David Miller Kay, DSO, DD
David Bruce Nicol, MC, BD
|In Memoriam 1930-31||2.18 MB|
The Union Assembly of 1929
The forthcoming union of the Church Service Society and the Public Worship Association
A new service of Licensing of Probationers
A new order for Ordination
What constitutes a proper Benediction
Some features of the new Scottish Psalter
The multiplicity of themes covered in the Paraphrases and a plea for their greater use.
|Notes and Comments 1930-31||2.17 MB|
Collegiate Church of St John the Baptist, Corstorphine - Frontispiece
Collegiate Church of St John the Baptist, Corstorphine, Interior (before Restoration) - Facing page 6
Collegiate Church of St John the Baptist, Corstorphine, Interior (after Restoration) - Facing page 7
A Native Shrine, British Central Africa - Facing page 44
Interior of Blantyre Church - Facing page 45
|Illustrations 1930-31||3.06 MB|
The history of St. John's from its possible founding during the reigns of Queen Margaret and King David and the many notable events that took place within it - those immortalised in Scott's The Fair Maid of Perth - the fracas following Knox's sermon of 1559, the 1618 General Assembly which passed the “Five Articles of Perth”, the sermon of Ebenezer Erskine in 1733 which led to secession, and many others. The history of ruination and repair is catalogued, and its restoration completed in 1928 in memory of the fallen in the 1914-18 war described, a restoration undertaken under the guidance of Sir Robert Lorimer. There is a detailed description of both new and surviving artifacts and architectural features.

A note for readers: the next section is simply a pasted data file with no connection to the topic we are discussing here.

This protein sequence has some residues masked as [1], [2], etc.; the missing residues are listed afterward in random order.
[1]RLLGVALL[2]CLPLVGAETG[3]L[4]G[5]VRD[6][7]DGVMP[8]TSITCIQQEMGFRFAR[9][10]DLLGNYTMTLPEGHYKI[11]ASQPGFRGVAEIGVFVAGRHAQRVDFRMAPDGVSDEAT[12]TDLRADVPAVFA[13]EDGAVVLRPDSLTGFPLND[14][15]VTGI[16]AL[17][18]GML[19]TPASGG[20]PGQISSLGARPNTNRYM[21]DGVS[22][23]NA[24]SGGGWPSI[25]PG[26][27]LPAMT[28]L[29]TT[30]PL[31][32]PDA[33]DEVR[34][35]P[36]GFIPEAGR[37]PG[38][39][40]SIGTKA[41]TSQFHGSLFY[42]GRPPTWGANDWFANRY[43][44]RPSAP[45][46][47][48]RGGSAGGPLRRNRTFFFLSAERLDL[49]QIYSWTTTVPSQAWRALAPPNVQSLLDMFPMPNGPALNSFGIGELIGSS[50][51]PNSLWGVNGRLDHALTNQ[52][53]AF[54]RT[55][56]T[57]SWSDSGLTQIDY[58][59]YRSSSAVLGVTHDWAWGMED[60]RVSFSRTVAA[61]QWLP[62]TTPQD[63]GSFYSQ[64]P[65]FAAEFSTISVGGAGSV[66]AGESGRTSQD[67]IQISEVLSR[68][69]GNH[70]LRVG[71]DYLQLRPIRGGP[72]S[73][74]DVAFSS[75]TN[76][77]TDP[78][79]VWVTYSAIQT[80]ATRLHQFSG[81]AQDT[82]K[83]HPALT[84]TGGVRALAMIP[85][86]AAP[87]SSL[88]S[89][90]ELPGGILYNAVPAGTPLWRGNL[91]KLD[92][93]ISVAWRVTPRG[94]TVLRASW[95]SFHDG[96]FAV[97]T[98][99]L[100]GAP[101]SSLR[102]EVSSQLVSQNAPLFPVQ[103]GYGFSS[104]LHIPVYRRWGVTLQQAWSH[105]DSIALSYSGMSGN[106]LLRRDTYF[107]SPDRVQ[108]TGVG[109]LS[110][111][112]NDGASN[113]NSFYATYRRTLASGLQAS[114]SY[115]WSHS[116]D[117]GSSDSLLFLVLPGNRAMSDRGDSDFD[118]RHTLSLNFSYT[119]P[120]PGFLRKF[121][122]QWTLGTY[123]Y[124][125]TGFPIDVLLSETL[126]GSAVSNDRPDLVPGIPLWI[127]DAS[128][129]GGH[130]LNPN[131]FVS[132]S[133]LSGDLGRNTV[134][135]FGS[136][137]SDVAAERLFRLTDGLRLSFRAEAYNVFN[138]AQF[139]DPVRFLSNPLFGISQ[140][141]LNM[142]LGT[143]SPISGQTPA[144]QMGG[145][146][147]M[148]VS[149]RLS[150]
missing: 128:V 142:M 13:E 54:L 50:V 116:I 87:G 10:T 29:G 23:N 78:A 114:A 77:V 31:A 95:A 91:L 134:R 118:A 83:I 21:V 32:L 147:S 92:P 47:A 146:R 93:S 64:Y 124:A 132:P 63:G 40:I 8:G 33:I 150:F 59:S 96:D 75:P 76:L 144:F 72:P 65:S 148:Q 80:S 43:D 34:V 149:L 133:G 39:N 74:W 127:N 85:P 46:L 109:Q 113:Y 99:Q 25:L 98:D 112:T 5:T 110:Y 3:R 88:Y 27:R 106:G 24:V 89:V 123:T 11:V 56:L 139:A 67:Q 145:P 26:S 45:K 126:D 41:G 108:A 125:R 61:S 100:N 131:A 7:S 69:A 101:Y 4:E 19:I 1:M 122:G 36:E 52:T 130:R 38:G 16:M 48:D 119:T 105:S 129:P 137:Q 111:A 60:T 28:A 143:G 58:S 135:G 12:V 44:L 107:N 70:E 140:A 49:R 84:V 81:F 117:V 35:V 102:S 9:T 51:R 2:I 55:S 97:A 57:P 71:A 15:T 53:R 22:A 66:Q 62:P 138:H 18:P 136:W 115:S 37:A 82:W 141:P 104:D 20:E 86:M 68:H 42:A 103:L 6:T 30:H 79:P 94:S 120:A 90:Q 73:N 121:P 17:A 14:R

|St John’s Church, Perth||4.16 MB|
In calling for a greater spirit of adoration, the author outlines three difficulties people have, a fear
of the subjective (fuelled by psychology), common-sense religion which is uncomfortable with the transcendent, the reduction of religion to “morality touched with emotion”. Several biblical incidents cited to underline that the initiative is God’s. Second hand and traditional religion prevent the engagement of the soul with God. Knowledge has been narrowly defined in scientific terms but still reality eludes us. This world view results in a “surplus”, and the author notes how this is dealt with in the writings of such as Newman, von Hügel, Tyrrell, Otto, Kay, Denny. The importance of private devotion is underlined. The orders and practices of other denominations can help us, as can recourse to Scripture. How we as ministers lead worship can make a difference, allowing no one form to dominate. Sermons should contain the note of wonderment and the awareness of human inadequacy rather than cleverness or rhetoric.
|Adoration the Form of Faith||4.25 MB|